Given the drought in 2016 and 2017, Rwanda’s high reliance on rain-fed agriculture poses a risk to its economic outlook. Diseases and pests, such as the bronze bug and the fall armyworm in maize, could also reduce agricultural production. Rwanda’s suspension from the African Growth and Opportunity Act, following its decision to ban secondhand clothes and shoes, could depress exports and thus growth prospects if the growth momentum in tourism and mining receipts is not sustained. Finally, an oil price increase could raise the country’s import bill.

Insecurity and instability in the Great Lakes Region, particularly the civil unrest in neighboring Burundi and the ongoing violence and Ebola outbreak in eastern Democratic Republic of Congo, remain a source of fragility for Rwanda. Increased violence is likely to affect Rwanda’s trade because Democratic Republic of Congo and the Great Lakes Region are among the country’s major trade partners. Rwanda also needs to improve its savings rate, which is low compared with regional peers—around 13% of GDP, well short of its investment rate of 26%.

Source: African Economic Outlook 2019

Fixed Income


Guide to Buying Bonds

Procedures for market participation

The National Bank of Rwanda (NBR) announces upcoming auctions four days in advance. Banks and financial institutions are eligible to participate provided they opened an account an investment account with a stockbroker or at the Central Bank. All other investors must contact their commercial banks and receive approval from the Central Bank before participating.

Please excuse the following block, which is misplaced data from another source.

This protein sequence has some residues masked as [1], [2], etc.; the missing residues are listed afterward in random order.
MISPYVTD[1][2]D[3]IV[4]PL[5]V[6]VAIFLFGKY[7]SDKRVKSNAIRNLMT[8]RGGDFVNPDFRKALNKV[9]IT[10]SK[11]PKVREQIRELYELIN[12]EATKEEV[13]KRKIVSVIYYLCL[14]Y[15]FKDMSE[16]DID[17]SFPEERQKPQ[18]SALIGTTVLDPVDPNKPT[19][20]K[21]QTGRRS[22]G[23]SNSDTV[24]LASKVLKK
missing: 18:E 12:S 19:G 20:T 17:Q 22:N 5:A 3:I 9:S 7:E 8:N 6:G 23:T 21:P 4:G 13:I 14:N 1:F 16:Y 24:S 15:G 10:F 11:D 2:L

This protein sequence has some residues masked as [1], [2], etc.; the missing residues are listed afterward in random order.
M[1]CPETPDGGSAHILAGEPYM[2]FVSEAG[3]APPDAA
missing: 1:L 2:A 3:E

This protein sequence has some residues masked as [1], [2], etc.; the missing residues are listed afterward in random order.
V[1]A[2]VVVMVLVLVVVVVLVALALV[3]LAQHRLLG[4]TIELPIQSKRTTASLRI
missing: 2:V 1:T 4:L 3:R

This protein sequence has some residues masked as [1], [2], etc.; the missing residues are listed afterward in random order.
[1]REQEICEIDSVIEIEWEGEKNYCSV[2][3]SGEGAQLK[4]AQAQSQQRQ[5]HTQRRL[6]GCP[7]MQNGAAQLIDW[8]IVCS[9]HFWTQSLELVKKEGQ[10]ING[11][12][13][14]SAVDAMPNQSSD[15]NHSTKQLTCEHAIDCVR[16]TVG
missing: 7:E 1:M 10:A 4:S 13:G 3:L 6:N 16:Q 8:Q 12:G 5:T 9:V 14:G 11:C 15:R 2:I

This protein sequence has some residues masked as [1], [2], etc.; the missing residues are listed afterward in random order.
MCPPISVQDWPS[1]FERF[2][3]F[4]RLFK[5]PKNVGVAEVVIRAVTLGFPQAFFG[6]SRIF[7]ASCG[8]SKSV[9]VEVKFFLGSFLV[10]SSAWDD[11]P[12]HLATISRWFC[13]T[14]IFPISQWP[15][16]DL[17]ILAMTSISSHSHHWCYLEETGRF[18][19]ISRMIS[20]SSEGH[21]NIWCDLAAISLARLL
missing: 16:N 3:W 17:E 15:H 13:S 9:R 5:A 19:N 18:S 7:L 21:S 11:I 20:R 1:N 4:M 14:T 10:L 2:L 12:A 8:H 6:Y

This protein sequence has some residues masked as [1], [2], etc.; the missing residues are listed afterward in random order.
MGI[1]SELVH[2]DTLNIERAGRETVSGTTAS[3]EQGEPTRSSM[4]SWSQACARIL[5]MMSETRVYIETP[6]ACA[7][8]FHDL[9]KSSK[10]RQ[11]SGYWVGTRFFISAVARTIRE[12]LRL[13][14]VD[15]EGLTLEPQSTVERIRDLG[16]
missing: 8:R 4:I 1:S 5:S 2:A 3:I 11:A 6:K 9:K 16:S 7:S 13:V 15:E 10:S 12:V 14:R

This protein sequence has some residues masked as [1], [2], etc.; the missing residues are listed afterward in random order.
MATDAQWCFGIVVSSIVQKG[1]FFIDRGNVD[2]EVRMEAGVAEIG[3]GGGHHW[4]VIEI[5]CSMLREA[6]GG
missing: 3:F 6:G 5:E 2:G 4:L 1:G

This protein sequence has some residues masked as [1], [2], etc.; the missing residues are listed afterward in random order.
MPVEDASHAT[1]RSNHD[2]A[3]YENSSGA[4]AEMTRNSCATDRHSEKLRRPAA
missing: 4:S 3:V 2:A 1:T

Interest earned on fixed-income securities is subject to a 15% withholding tax; a 5% reduction is available on interest earned on Treasury bonds of 3 years or more.

Settlement cycle

Settlement cycle is T+2.

Market restrictions

Openness to international investors

The investment climate in Rwanda has drastically improved in recent years. The government has made great strides in improving the business environment, particularly with respect to entrepreneurial activities. It now takes 3 days to start a business, when it takes an average 45.6 days in other Sub-Saharan countries (the average for OECD nations is 13 days and 5.7 procedures).

Capital controls

There are no capital controls in Rwanda.

Foreign exchange controls and profit repatriation

Rwanda has a floating exchange rate regime in which the Rwandan franc is maintained within a narrow range against the US dollar. Foreign investors can freely repatriate profits, dividends, royalties and interest payments.

There is no difficulty in obtaining foreign exchange, or transferring funds; it is to be noted however that transfers over $20,000 require documentation to comply with the stipulations of anti-money laundering regulations (the regular transfer time is 3 days).

Credit Rating

In 2014, Fitch upgraded the foreign and local long term issuer default ratings from B to B+. On September 2015, S&P has confirmed the B+ rating on Rwanda debt and given it a stable outlook.

List of Primary Dealers

There are no primary dealers in Rwanda.